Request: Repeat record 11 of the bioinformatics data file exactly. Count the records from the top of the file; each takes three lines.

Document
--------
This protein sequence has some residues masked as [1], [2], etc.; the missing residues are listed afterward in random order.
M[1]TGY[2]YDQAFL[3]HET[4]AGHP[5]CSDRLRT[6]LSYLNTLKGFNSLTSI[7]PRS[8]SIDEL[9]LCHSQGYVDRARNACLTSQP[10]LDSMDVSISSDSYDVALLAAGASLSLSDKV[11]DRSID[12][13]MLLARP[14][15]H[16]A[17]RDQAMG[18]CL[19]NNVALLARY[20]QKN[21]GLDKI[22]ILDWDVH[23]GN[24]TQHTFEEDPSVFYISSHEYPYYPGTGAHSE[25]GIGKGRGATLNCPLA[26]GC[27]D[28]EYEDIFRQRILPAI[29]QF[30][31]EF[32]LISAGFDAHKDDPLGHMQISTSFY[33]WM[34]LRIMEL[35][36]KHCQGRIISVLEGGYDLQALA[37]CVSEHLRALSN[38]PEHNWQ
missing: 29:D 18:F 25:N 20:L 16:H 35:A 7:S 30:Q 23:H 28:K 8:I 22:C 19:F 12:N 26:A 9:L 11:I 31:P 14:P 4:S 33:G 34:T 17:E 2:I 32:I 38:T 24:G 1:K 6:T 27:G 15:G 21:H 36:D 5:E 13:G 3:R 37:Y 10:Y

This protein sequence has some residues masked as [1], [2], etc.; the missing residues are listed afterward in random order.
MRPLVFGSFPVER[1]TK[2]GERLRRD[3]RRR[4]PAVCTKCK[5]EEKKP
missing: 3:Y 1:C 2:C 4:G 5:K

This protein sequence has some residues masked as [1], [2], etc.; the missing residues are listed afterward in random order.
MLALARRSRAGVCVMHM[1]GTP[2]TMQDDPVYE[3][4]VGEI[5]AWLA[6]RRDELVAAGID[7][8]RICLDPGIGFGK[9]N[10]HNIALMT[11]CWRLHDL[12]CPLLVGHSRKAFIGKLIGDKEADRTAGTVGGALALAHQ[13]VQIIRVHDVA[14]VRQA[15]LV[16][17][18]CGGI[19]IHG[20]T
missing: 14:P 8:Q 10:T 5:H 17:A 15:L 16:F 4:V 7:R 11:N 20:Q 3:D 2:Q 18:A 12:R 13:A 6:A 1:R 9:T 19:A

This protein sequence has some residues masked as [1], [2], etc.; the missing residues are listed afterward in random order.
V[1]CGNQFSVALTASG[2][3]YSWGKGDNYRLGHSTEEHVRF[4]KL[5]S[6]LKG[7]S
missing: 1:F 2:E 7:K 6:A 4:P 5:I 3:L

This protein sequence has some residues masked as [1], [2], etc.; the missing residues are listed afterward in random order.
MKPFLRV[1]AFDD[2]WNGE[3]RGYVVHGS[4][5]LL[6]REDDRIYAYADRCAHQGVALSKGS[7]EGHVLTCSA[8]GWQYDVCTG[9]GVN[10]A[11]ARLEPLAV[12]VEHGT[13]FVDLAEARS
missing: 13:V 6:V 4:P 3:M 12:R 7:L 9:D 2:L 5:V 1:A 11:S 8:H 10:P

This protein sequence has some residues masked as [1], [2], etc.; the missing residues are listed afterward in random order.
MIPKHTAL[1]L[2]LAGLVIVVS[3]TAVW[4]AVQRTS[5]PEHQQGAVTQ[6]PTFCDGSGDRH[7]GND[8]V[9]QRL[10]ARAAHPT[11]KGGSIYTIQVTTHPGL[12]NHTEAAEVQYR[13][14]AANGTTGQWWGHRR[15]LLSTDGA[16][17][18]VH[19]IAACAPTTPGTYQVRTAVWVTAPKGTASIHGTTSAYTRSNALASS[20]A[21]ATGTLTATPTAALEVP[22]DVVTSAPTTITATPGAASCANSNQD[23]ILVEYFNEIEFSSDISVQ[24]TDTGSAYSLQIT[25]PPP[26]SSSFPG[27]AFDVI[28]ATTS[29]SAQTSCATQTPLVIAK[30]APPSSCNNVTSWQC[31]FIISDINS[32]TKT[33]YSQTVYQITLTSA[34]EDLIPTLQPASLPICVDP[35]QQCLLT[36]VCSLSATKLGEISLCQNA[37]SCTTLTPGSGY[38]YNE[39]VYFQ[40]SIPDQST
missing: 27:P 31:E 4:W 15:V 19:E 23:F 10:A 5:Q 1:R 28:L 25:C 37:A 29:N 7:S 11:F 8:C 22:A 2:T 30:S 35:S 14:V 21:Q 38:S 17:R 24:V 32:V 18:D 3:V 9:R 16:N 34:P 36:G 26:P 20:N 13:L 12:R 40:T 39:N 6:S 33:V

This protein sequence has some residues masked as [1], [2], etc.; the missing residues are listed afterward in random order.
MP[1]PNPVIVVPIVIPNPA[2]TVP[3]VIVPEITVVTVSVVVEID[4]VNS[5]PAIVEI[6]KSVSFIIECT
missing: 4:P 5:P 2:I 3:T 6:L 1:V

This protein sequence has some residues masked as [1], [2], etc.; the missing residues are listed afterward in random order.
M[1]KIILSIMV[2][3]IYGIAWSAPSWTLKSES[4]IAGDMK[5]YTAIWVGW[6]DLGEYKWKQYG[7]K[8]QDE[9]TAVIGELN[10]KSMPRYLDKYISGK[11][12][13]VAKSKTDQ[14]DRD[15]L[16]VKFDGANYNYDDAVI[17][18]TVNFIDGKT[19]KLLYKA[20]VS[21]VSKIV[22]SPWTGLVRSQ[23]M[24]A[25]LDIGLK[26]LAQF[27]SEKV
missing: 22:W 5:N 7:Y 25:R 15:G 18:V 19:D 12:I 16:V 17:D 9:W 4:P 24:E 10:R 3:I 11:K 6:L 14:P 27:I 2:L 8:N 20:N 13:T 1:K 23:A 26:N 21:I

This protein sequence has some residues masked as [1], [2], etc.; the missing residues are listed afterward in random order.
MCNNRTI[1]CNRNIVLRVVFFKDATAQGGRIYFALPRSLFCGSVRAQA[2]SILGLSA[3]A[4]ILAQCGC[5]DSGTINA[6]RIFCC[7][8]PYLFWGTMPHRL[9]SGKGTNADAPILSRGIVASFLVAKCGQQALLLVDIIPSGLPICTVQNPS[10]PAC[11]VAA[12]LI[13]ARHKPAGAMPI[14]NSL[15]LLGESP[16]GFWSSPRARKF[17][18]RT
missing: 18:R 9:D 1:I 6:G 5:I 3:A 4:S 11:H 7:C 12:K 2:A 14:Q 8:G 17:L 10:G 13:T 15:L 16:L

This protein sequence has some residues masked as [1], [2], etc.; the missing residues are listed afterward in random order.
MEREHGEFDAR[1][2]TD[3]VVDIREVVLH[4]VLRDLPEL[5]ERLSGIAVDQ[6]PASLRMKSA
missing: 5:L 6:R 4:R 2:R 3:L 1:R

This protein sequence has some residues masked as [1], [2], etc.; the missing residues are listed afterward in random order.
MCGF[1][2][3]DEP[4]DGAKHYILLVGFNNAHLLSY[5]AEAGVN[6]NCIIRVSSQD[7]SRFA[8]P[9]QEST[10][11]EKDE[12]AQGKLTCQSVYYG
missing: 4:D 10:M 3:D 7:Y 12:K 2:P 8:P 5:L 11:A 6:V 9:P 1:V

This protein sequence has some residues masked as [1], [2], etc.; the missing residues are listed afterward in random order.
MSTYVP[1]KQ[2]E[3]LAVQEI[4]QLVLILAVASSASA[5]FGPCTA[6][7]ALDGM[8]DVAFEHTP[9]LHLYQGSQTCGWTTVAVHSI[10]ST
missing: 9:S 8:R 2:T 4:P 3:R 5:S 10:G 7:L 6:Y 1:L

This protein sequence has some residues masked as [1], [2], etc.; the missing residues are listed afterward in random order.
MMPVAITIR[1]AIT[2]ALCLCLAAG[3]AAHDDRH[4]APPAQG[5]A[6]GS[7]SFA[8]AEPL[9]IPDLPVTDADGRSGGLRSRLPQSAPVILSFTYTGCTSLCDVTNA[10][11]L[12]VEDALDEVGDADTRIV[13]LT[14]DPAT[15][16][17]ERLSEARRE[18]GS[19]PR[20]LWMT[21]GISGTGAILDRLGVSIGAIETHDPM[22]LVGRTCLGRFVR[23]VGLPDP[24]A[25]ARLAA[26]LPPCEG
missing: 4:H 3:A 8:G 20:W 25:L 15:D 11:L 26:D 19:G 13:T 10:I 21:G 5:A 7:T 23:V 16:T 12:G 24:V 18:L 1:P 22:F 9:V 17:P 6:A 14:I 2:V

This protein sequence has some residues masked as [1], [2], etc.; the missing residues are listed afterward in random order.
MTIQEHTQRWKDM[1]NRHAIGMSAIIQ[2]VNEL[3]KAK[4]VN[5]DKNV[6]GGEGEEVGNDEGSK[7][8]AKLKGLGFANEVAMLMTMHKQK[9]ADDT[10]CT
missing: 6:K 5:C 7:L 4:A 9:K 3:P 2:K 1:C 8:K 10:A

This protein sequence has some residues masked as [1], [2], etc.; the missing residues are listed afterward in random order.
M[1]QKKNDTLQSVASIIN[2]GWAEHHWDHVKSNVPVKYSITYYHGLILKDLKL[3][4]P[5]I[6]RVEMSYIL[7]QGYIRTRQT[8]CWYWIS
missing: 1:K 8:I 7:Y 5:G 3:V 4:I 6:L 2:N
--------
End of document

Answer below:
This protein sequence has some residues masked as [1], [2], etc.; the missing residues are listed afterward in random order.
MCGF[1][2][3]DEP[4]DGAKHYILLVGFNNAHLLSY[5]AEAGVN[6]NCIIRVSSQD[7]SRFA[8]P[9]QEST[10][11]EKDE[12]AQGKLTCQSVYYG
missing: 4:D 10:M 3:D 7:Y 12:K 2:P 8:P 5:L 11:A 6:V 9:P 1:V